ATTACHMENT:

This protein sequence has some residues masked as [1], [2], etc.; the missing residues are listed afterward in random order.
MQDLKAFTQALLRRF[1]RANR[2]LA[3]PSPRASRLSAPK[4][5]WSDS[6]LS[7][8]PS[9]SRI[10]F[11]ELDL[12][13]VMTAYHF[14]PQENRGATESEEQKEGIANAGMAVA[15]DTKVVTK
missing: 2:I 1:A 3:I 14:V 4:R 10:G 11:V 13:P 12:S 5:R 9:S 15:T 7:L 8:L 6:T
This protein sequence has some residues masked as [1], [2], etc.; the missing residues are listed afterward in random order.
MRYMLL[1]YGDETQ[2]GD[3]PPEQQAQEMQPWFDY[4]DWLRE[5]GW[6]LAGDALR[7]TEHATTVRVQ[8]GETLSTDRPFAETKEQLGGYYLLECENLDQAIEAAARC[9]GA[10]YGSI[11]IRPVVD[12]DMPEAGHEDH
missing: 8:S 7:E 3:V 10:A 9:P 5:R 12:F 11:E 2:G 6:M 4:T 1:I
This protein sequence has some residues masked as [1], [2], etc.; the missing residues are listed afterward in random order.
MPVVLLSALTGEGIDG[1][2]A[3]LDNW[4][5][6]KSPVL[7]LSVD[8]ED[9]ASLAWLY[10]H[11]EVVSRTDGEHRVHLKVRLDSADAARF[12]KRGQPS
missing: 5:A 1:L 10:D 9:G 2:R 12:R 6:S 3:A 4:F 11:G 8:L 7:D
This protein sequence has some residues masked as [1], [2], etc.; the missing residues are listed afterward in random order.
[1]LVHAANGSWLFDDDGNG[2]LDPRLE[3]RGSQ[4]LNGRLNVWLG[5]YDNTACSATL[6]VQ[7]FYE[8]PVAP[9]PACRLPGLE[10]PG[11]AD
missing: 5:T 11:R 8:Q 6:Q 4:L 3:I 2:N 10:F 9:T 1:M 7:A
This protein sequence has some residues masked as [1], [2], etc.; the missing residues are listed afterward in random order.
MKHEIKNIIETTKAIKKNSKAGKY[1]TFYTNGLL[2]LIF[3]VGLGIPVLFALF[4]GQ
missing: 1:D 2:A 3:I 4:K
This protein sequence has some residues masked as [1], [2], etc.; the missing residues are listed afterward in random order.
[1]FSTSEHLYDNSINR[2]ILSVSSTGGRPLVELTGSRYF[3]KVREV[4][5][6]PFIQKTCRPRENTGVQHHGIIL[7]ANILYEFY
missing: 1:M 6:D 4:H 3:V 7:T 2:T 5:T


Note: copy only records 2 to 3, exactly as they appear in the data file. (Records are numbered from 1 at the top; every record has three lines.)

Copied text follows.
This protein sequence has some residues masked as [1], [2], etc.; the missing residues are listed afterward in random order.
MRYMLL[1]YGDETQ[2]GD[3]PPEQQAQEMQPWFDY[4]DWLRE[5]GW[6]LAGDALR[7]TEHATTVRVQ[8]GETLSTDRPFAETKEQLGGYYLLECENLDQAIEAAARC[9]GA[10]YGSI[11]IRPVVD[12]DMPEAGHEDH
missing: 8:S 7:E 3:V 10:A 9:P 5:R 12:F 11:E 2:G 6:M 4:T 1:I
This protein sequence has some residues masked as [1], [2], etc.; the missing residues are listed afterward in random order.
MPVVLLSALTGEGIDG[1][2]A[3]LDNW[4][5][6]KSPVL[7]LSVD[8]ED[9]ASLAWLY[10]H[11]EVVSRTDGEHRVHLKVRLDSADAARF[12]KRGQPS
missing: 5:A 1:L 10:D 9:G 2:R 12:R 6:S 3:A 4:F 11:G 8:L 7:D